Levels of bovine tuberculosis have fallen to their lowest levels for 15 years, prompting growing hopes that England and Wales could officially be declared free of bTB within the next 2 decades.
At last month’s national TB conference in Worcester, 7 out of 10 delegates felt that official TB-free status was achievable in England by 2038 and Wales by 2041 following presentations by government and industry advisers. Much of the optimism stemmed from the work of the TB Advisory Services (TBAS) and the positive impact it has had for farmers in England.
Sarah Tomlinson, TBAS technical director and Kingshay veterinary consultant, said everyone was a vital part of the eradication strategy: “The biggest barrier to TB control was the “them and us” mentality when it came to government, vets and farmers. We share a common goal, working towards a TB-free future,” she said, adding: “We need legislation to protect our disease status and allow farmers to trade. Equally, we need some control, choice and trust to be given to vets and farmers to allow them to manage TB in line with their business objectives.”
Ele Brown, head of Defra’s Bovine TB programme, provided encouraging statistics to delegates, showing that levels were the lowest since 2018 but that it was essential to work in partnership so that the downward trend would continue. Statistics from the summer showed herd prevalence was 0.2% in June. At the end of the month, 4.3% of herds were not officially TB-free compared with 5.1% in June 2022. Looking to the future, she said there would be a rollout of new tools to help combat the disease, including a cattle vaccine.
In a parliamentary debate in the House of Lords shortly before Christmas, Lord Harlech said a candidate vaccine, CattleBCG, has been identified. “The Animal and Plant Health Agency has also developed a companion candidate test to detect infections among vaccinated animals. This represents a major scientific breakthrough. Field trials are ongoing and, if successful, will move us closer to being able to vaccinate cattle in England against this insidious disease. Deploying a vaccine against TB in cattle remains a top government priority, but I am pleased to say that vaccinating badgers against TB is already a reality.”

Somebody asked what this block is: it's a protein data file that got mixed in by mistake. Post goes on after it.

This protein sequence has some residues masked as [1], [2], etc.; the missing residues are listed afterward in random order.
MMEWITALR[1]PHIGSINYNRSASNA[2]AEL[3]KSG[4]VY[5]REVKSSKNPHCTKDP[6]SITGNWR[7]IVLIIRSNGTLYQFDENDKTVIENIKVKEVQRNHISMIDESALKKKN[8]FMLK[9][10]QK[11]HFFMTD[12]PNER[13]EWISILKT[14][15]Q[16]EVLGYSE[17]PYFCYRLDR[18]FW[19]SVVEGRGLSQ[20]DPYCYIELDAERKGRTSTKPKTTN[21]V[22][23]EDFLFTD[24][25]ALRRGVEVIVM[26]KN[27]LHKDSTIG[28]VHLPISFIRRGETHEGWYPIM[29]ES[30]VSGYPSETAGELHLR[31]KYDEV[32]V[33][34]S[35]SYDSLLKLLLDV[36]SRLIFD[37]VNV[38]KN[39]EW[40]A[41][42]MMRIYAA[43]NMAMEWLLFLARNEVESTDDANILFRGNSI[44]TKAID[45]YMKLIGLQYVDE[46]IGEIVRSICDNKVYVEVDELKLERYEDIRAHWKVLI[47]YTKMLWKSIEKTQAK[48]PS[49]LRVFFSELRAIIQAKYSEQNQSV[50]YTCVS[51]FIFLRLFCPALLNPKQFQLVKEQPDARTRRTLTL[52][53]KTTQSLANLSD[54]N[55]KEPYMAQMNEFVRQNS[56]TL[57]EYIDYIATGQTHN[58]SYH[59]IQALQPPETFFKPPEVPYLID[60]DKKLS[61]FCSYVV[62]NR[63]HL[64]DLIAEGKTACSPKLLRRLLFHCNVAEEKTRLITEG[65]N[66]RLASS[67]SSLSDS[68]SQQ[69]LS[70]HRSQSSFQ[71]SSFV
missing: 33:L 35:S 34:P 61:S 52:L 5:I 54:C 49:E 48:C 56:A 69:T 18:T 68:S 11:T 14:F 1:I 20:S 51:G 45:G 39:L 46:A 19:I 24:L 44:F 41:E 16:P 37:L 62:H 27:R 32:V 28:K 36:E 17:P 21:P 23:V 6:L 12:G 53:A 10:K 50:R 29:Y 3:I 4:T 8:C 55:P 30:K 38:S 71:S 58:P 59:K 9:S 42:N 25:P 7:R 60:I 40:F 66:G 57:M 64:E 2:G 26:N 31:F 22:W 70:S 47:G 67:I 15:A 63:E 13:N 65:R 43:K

Ruth Little, professor of geography at the University of Sheffield, shared a social science approach, focusing on the potential barriers to implementing biosecurity measures on farm including financial measures, practicality, trust and awareness. She said there were 3 factors to working collaboratively to achieve a bTB-free future: A shared mission, finding workable solutions and developing policy with each other rather than for each other.
The conference also heard from the Farming Community Network’s chief executive officer Jude McCann and South West regional director Stephen Dennis, who spoke of the financial, emotional and physical effects the disease has on people. They shared results of their recent UK-wide survey which saw more than 450 farmers talk about their experiences with bTB and its impacts. Over 80% of farmers that took part had experienced a bTB breakdown and 60% had changed their farming business as a result. They said it was clear the disease had significant impacts on households, physical well-being and mental health.